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The WUSAT Programme has developed out of a multi-disciplinary, 4th Year MEng project based in the School of Engineering, running since 2006 under the leadership of Dr Bill Crofts, and now jointly with Space Systems Engineer, Prof Julia Hunter-Anderson.

The multi-disciplinary nature of the School of Engineering (mechanical, electrical and electronic, systems, computer systems and manufacturing engineering, etc) has enabled real-world hands-on educational space projects designed for ‘launch’.

WUSAT-2 attached to service module of ESA's Rexus rocket

We take a systems engineering driven approach to our developments to enable sufficiently high quality products and ensure a smooth handover to the next student team for multi-year projects.

Integral to our projects' success has been a wide collaboration with industry, with over 40 companies since 2006, providing finance, equipment, components, training, internships, software, and technical assistance. Find out more about our Partners, past and present.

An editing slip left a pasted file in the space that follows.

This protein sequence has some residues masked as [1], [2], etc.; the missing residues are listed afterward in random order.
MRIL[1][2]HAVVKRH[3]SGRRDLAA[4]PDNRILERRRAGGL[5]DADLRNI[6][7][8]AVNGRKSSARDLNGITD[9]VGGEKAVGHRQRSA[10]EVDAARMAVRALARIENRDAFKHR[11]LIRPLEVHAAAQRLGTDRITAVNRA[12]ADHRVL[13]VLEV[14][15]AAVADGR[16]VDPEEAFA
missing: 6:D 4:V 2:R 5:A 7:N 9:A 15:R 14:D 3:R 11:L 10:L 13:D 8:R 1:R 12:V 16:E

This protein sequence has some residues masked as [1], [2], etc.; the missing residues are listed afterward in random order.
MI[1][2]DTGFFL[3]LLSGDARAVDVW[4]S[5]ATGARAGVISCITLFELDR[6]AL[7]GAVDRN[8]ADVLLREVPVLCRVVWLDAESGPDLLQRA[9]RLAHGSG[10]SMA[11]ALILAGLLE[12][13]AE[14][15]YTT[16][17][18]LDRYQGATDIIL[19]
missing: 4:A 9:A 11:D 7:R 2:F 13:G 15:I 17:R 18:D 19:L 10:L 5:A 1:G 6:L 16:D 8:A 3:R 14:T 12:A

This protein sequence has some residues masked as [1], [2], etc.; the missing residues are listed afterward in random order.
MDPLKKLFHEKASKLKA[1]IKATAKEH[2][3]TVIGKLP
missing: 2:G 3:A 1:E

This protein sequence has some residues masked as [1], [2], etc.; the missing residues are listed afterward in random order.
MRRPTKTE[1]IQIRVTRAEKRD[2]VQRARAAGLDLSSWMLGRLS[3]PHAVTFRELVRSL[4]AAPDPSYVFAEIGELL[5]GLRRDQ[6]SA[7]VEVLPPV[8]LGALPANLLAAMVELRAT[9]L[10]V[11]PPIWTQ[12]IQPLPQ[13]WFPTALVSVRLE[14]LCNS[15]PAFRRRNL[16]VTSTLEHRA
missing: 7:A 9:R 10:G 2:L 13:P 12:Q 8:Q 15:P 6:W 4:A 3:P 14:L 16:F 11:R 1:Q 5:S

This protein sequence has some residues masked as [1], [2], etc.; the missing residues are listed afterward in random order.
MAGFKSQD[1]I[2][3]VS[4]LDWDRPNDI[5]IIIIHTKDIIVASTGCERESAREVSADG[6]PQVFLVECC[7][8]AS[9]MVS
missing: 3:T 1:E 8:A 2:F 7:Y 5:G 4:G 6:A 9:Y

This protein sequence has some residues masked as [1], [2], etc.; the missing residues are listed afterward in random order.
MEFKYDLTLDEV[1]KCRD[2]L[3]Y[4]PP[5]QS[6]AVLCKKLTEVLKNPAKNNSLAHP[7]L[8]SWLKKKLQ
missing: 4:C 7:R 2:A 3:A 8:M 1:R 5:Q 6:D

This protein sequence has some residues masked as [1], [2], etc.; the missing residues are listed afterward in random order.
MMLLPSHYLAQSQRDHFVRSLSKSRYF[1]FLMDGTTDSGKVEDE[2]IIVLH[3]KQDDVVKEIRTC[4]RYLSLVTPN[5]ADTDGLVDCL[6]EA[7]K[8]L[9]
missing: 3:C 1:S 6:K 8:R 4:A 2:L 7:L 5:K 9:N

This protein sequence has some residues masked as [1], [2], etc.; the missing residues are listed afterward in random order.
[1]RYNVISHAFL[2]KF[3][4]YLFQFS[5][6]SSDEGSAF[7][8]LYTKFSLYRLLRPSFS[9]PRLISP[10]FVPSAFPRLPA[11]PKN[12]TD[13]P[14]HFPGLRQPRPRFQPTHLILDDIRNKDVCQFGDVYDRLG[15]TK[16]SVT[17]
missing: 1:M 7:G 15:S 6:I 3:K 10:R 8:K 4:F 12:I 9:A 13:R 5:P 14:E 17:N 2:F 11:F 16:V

Extensive outreach activities promote WUSAT, the School of Engineering, the University of Warwick as a whole, the European Space Agency (ESA), the UK Space Agency (UKSA), and our partner companies, whilst encouraging students of all ages to study STEM subjects. Our latest project, WUSAT-3, has also engaged a wider audience (gardeners, ecologists, beekeepers etc!) in the use of Space to help solve real world problems.

We have an alumni group consisting of over 100 former WUSAT engineering students, many of whom are now working in industry/government or have progressed to study engineering at PhD level. We also collaborate with the Warwick Aerospace student society (part of UKSEDS) to increase our outreach to non-engineering students and provide the opportunity to support the WUSAT Programme.

WUSAT is now also a key member of a Midlands Space Group, formed in 2018 and facilitated by Midlands Innovation UK. The group comprises a number of Midlands Universities with Space technology capability (Leicester, Warwick, Birmingham, Nottingham, Cranfield, Loughborough, Aston) and aims to build a strong Space research and development capability centred around a Space Park Leicester which is currently in development.

With all our projects we are keen to understand the needs of potential end-user groups in order to develop and maintain robust user and engineering requirements. This also gives our students the opportunity to understand the importance of this early design phase.

In order to capitalise on this experience and the University of Warwick’s engineering excellence in general, a Space Technology and Mission Research Group is being set up. It comprises over 20 academic staff who offer a range of research specialisms applicable to the Space Industry. We are also keen to consider technology spin-offs in innovative markets.